Sunday, 2 November 2008

Like a Red Rag to a Bull

Today I thought I would talk about clichés.

From early on in my writing career (if I can call it that), and in most people's writing careers, I'd imagine, it was drummed in that clichés are to be avoided at all costs. Like the plague, if you will.

As I have progressed, I have found that this is not the case.

Case in Point. This morning while writing I conveyed my main character's anxiety by describing how he was taking his water in very small sips as it felt as though his stomach had 'shrunk to the size of a walnut'. Now, you might agree that the walnut analogy is a cliché. I think it is. But, you see, the thing is it gets the point across. Quickly and succinctly the reader will know what I mean. Walnuts: small, wrinkled, wouldn't fit much water. Anxious stomach, possibly small, possibly wrinkled, doesn't fit much water. Quick. To the point.

I could have tried to avoid the cliché. I could have sat and strained my brain for another way to say it, found another thing that it could have been as small as, but why, when there's perfectly good walnut phrases standing idle? Why strain over this small sentence when I have anxiety-ridden events to be describing? Clichés have their place, they've become so well known because they work, because everyone who has read them know instantly what it means, it conveys something everyone relates to.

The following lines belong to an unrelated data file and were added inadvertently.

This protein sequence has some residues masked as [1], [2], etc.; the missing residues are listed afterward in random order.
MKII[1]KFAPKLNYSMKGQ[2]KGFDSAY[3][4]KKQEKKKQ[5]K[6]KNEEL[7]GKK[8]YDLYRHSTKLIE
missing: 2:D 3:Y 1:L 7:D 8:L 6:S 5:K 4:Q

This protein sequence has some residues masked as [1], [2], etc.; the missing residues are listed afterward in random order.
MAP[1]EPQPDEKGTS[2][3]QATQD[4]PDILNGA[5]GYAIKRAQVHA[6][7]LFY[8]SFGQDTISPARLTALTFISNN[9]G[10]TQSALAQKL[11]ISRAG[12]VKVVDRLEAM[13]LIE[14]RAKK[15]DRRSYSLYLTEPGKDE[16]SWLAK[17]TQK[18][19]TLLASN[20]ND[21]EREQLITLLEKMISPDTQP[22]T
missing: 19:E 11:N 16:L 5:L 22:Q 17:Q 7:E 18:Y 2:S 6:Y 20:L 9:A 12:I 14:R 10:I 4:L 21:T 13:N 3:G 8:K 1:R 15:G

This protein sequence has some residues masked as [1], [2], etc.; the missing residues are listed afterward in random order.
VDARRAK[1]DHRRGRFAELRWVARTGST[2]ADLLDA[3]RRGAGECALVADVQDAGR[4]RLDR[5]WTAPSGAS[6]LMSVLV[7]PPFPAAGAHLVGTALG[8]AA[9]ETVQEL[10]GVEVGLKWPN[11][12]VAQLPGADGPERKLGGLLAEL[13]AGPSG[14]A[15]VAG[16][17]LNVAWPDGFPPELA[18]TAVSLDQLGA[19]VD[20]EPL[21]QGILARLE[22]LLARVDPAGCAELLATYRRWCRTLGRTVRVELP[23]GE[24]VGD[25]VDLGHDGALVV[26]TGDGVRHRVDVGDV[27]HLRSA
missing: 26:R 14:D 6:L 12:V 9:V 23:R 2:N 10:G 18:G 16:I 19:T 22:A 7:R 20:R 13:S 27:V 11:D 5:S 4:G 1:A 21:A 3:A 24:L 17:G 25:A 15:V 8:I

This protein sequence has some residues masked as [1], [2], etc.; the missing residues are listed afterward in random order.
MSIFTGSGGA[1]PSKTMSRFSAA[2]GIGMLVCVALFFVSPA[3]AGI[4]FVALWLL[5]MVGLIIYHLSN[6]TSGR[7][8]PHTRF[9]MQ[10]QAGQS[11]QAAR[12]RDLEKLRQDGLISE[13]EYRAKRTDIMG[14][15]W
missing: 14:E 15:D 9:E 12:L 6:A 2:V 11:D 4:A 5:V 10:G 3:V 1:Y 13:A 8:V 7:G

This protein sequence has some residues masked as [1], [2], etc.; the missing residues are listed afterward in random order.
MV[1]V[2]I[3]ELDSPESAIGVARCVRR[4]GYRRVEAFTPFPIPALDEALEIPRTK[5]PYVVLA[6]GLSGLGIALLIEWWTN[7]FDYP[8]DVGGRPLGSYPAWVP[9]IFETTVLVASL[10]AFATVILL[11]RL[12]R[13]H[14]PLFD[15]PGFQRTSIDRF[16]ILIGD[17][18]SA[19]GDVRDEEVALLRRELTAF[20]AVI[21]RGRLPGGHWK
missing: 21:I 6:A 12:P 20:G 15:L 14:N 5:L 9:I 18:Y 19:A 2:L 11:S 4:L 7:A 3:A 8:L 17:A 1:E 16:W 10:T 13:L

There are books that avoid clichés at all costs. Though I haven't read many, the Star Wars books are good for this. "Cut through a ferrocrete bunker like a neutrino through plasma." Pardon me? 'Hot knife through butter' works just as well, better in fact. The reader will go 'yup, know what that means, what happens next?' instead of stopping midway through the action to think 'ferrocrete? neutrino? plasma? Oh! You mean like a hot knife through butter!'

There are of course better writers that will think of something better than a stomach the size of a walnut to describe my character's situation. I can't right now, and I'm too busy making sure the story works than putting in a clever little, original line that might jar the reader's attention from what's happening. Rather a good story that lasts in the mind than a good line, read, admired and discarded in the space of a half-second.

Ahem. Anyway.

No real news this week. F&SF rejected Promises, Promises with a standard rejection. Grrrr. I'm going to wait until Weird Tales rejects No Longer Living before I send it again. The novel is going fine, just put chapter 28 to bed and working on chapter 29.

Oh, and I came up with a title for my third novel. It's going to be called White Rose. I came up with it on the way to the shops and it works on a lot of levels for what the story will be about. Hurrah!


Thanks for reading.